Today, Tunisians will head to the polls for the first municipal elections in seven years. Today’s votes will fill 7,000
Today, Tunisians will head to the polls for the first municipal elections in seven years. Today’s votes will fill 7,000 positions throughout 350 new municipalities.
This will be the first election of its kind in North Africa since Tunisia’s Jasmine Revolution that saw the end of the 24-year-long presidency of Ben Ali. The 2014 election of President Beji Caid Essebsi, former speaker of the house under Ben Ali, and premier appointment of Youssef Chahed have brought into question how much power is truly in the hands of the people.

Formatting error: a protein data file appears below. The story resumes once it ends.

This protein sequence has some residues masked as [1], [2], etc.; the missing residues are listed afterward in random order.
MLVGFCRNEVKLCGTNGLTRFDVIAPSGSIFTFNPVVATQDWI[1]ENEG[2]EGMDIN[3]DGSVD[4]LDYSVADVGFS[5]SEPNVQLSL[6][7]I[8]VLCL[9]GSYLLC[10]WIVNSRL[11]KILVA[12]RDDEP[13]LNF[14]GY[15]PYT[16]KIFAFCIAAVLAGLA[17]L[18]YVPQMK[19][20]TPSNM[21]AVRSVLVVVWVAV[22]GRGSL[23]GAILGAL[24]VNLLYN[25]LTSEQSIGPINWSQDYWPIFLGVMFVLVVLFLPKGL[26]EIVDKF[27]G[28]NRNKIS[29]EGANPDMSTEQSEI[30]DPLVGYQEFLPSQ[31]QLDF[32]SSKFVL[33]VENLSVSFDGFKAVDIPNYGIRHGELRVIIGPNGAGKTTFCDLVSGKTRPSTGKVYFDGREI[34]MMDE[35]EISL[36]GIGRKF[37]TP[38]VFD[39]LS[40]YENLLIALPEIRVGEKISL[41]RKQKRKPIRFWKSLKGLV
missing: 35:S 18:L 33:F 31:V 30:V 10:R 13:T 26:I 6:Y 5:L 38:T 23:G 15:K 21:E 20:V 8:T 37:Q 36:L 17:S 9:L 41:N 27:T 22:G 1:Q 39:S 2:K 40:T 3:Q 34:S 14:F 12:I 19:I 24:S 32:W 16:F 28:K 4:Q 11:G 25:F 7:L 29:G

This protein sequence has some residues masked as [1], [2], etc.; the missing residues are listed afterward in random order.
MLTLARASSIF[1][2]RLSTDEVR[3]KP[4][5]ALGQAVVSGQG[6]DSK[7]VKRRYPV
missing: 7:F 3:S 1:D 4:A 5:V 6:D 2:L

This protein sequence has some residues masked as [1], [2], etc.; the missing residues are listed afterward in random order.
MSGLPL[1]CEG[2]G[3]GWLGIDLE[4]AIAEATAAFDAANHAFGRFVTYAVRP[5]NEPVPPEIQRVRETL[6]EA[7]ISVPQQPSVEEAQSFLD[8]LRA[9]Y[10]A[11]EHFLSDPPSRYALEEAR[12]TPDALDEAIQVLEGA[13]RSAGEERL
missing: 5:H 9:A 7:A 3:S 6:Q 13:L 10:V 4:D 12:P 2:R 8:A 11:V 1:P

The officials elected today will come under intense external and internal pressure to deliver. Expect citizens to vote for candidates in the hopes for salvaging an economy currently growing only by 2 percent with a dinar that has devalued by 40 percent since 2011. In the interest of maintaining amicable relations with the international community, elected officials will likely still submit to institutions including the EU and IMF, on which they rely to guide a new economic model. With worries of low voter turnout, this election will embody a resentment for dependence on foreign loans slowing economic and political progress.